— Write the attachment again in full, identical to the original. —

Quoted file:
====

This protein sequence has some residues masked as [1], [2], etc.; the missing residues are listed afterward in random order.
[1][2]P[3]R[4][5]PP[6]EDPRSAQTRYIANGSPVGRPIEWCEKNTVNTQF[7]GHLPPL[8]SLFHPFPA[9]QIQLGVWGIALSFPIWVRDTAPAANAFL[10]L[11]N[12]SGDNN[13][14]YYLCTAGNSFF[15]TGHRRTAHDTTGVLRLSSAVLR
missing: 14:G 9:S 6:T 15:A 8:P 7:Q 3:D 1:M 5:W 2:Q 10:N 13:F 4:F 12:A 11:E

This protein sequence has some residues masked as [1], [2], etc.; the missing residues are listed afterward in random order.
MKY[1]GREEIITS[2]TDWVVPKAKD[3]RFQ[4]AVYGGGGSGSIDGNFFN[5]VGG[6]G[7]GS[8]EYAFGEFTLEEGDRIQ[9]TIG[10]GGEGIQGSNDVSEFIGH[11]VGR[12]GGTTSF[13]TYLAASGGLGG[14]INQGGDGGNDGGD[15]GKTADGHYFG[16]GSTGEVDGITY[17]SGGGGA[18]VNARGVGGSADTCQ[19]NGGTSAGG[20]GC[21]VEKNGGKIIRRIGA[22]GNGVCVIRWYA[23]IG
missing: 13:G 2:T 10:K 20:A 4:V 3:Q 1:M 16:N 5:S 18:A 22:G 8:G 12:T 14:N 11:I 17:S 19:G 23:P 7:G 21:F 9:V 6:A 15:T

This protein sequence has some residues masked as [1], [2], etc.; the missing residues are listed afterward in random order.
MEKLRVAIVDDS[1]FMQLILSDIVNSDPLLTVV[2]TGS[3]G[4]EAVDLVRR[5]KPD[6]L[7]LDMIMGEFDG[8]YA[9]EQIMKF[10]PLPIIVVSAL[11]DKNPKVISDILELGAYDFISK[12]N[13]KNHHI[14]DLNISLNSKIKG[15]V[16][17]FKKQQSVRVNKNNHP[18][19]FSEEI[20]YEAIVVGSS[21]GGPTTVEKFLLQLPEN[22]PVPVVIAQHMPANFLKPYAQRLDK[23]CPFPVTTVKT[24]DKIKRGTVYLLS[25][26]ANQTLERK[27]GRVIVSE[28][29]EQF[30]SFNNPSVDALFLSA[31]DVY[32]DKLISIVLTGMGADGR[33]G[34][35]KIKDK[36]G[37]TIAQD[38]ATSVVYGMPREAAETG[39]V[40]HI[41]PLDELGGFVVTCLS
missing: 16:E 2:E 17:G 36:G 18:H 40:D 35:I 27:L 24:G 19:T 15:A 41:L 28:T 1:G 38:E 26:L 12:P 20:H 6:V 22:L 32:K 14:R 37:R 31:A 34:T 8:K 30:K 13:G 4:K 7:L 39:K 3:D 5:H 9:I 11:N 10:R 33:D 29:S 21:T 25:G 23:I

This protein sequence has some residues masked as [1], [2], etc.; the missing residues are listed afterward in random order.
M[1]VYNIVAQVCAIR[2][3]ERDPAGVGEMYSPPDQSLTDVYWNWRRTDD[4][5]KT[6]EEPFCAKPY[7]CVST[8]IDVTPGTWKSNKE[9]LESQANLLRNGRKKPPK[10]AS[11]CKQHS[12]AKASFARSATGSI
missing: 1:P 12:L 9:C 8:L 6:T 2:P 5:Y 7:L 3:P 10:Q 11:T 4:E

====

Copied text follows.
This protein sequence has some residues masked as [1], [2], etc.; the missing residues are listed afterward in random order.
[1][2]P[3]R[4][5]PP[6]EDPRSAQTRYIANGSPVGRPIEWCEKNTVNTQF[7]GHLPPL[8]SLFHPFPA[9]QIQLGVWGIALSFPIWVRDTAPAANAFL[10]L[11]N[12]SGDNN[13][14]YYLCTAGNSFF[15]TGHRRTAHDTTGVLRLSSAVLR
missing: 14:G 9:S 6:T 15:A 8:P 7:Q 3:D 1:M 5:W 2:Q 10:N 13:F 4:F 12:A 11:E

This protein sequence has some residues masked as [1], [2], etc.; the missing residues are listed afterward in random order.
MKY[1]GREEIITS[2]TDWVVPKAKD[3]RFQ[4]AVYGGGGSGSIDGNFFN[5]VGG[6]G[7]GS[8]EYAFGEFTLEEGDRIQ[9]TIG[10]GGEGIQGSNDVSEFIGH[11]VGR[12]GGTTSF[13]TYLAASGGLGG[14]INQGGDGGNDGGD[15]GKTADGHYFG[16]GSTGEVDGITY[17]SGGGGA[18]VNARGVGGSADTCQ[19]NGGTSAGG[20]GC[21]VEKNGGKIIRRIGA[22]GNGVCVIRWYA[23]IG
missing: 13:G 2:T 10:K 20:A 4:V 3:Q 1:M 16:N 5:S 18:A 22:G 8:G 12:T 14:N 11:I 17:S 19:G 23:P 7:G 21:F 9:V 6:A 15:T

This protein sequence has some residues masked as [1], [2], etc.; the missing residues are listed afterward in random order.
MEKLRVAIVDDS[1]FMQLILSDIVNSDPLLTVV[2]TGS[3]G[4]EAVDLVRR[5]KPD[6]L[7]LDMIMGEFDG[8]YA[9]EQIMKF[10]PLPIIVVSAL[11]DKNPKVISDILELGAYDFISK[12]N[13]KNHHI[14]DLNISLNSKIKG[15]V[16][17]FKKQQSVRVNKNNHP[18][19]FSEEI[20]YEAIVVGSS[21]GGPTTVEKFLLQLPEN[22]PVPVVIAQHMPANFLKPYAQRLDK[23]CPFPVTTVKT[24]DKIKRGTVYLLS[25][26]ANQTLERK[27]GRVIVSE[28][29]EQF[30]SFNNPSVDALFLSA[31]DVY[32]DKLISIVLTGMGADGR[33]G[34][35]KIKDK[36]G[37]TIAQD[38]ATSVVYGMPREAAETG[39]V[40]HI[41]PLDELGGFVVTCLS
missing: 16:E 2:E 17:G 36:G 18:H 40:D 35:I 27:L 24:G 19:T 15:A 41:L 28:T 1:G 38:E 26:L 12:P 20:H 6:V 22:L 32:K 14:R 37:R 31:A 34:T 8:K 30:K 13:G 4:K 7:L 39:K 3:D 5:H 9:I 11:N 10:R 33:D 29:S 21:T 25:G 23:I

This protein sequence has some residues masked as [1], [2], etc.; the missing residues are listed afterward in random order.
M[1]VYNIVAQVCAIR[2][3]ERDPAGVGEMYSPPDQSLTDVYWNWRRTDD[4][5]KT[6]EEPFCAKPY[7]CVST[8]IDVTPGTWKSNKE[9]LESQANLLRNGRKKPPK[10]AS[11]CKQHS[12]AKASFARSATGSI
missing: 1:P 12:L 9:C 8:L 6:T 2:P 5:Y 7:L 3:P 10:Q 11:T 4:E